We generally view children as innocent and in need of protection. We like to imagine that we can shield them from experiencing the “real world” until much farther down the road, preferably until late adolescence/early adulthood. Sadly, this is not possible and even small children experience grief & loss in their short lives. While this is not the norm, most of us will know and interact with children and adolescents who are working to come to grips with some death/loss in their life. As such it is important to have an understanding of how children at every age experience death and respond to grief, so that we can be supportive to them.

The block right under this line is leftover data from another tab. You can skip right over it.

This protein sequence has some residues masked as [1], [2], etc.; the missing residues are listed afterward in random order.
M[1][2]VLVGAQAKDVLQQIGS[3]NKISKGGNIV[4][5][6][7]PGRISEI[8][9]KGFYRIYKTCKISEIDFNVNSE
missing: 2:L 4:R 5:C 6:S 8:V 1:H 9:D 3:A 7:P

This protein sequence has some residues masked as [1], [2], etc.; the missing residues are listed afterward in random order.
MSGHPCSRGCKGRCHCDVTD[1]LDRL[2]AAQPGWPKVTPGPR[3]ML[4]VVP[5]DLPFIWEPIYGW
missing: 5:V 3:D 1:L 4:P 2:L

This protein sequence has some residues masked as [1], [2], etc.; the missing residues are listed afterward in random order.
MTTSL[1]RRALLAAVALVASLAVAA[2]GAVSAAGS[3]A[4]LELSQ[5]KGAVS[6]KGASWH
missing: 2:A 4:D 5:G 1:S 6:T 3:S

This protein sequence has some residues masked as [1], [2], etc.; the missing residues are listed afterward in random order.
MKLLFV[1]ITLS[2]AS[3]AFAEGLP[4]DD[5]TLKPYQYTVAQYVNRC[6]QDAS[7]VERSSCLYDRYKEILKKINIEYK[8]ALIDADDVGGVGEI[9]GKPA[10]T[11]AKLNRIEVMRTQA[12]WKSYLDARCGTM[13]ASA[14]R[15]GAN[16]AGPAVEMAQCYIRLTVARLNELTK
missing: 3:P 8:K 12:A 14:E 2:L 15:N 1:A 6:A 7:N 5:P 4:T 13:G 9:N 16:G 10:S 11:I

Children who are 0-2 years of age (known as the sensorimotor stage of development & thinking, according to Piaget) have no concept of time or death. They have limited language skills to describe their feelings and reactions, as well an any explanations adult caregivers may provide. Death can be equated to being “all gone” and largely felt in the ways that it interrupts their daily schedule, environment and access to known caregivers. As such, children in this age range often respond to death/loss with increased clinginess and separation fears. They may be more irritable, tearful and throw tantrums. They may also exhibit a regression in already developed skills, including sleep and toileting. While these children may not be able to verbally express their own emotions, they do seem to be able to pick up on and respond/react to the emotions of caregivers. Helpful responses for this age group include: maintaining routines as much as possible, providing soothing activities, avoiding unnecessary changes/separations from caregivers and naming the emotions that the child seems to be experiencing. Children will often use toys, stuffed animals and puppets to play/work out their experience of death.